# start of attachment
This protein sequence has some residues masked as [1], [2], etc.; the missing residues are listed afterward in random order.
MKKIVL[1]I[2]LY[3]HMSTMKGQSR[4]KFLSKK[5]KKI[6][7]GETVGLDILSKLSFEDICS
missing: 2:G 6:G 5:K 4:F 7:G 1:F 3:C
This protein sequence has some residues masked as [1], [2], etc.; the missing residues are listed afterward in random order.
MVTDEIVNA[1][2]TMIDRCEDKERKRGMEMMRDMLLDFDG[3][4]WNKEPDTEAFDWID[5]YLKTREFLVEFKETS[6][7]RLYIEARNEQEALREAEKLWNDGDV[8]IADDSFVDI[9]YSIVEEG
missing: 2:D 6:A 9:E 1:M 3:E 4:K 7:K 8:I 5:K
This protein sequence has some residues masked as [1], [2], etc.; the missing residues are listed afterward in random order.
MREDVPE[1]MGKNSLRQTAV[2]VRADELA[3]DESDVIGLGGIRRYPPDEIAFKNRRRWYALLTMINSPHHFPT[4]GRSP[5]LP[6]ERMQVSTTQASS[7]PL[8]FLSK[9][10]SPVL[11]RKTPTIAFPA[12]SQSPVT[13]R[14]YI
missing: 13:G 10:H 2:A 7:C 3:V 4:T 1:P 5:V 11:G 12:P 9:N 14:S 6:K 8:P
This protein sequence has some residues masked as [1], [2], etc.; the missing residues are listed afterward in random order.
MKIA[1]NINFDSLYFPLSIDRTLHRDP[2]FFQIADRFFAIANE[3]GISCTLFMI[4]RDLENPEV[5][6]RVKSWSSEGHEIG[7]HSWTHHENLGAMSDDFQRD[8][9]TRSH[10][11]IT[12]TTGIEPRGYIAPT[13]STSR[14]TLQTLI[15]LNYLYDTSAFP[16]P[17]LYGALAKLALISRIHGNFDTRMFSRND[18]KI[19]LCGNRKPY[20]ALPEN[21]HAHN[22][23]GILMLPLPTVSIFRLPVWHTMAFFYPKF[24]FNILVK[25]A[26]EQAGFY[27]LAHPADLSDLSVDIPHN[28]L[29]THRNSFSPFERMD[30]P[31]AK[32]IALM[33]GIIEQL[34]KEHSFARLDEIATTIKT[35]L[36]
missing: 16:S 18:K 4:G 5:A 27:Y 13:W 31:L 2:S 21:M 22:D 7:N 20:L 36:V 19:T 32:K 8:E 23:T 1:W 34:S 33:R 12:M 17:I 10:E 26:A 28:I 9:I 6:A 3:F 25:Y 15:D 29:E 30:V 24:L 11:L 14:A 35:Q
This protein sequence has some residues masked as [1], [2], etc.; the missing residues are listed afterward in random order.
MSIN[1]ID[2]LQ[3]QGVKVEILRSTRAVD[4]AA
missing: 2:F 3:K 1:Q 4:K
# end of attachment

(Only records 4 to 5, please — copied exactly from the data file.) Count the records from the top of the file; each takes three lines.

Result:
This protein sequence has some residues masked as [1], [2], etc.; the missing residues are listed afterward in random order.
MKIA[1]NINFDSLYFPLSIDRTLHRDP[2]FFQIADRFFAIANE[3]GISCTLFMI[4]RDLENPEV[5][6]RVKSWSSEGHEIG[7]HSWTHHENLGAMSDDFQRD[8][9]TRSH[10][11]IT[12]TTGIEPRGYIAPT[13]STSR[14]TLQTLI[15]LNYLYDTSAFP[16]P[17]LYGALAKLALISRIHGNFDTRMFSRND[18]KI[19]LCGNRKPY[20]ALPEN[21]HAHN[22][23]GILMLPLPTVSIFRLPVWHTMAFFYPKF[24]FNILVK[25]A[26]EQAGFY[27]LAHPADLSDLSVDIPHN[28]L[29]THRNSFSPFERMD[30]P[31]AK[32]IALM[33]GIIEQL[34]KEHSFARLDEIATTIKT[35]L[36]
missing: 16:S 18:K 4:G 5:A 27:Y 13:W 31:L 2:S 21:M 22:D 7:N 20:L 36:V 19:T 32:K 8:E 23:T 1:W 34:S 33:R 12:M 17:I 10:E 26:A 28:I 9:I 6:A 3:F 25:Y 15:D 29:E 30:V 24:L 11:L 14:A 35:Q
This protein sequence has some residues masked as [1], [2], etc.; the missing residues are listed afterward in random order.
MSIN[1]ID[2]LQ[3]QGVKVEILRSTRAVD[4]AA
missing: 2:F 3:K 1:Q 4:K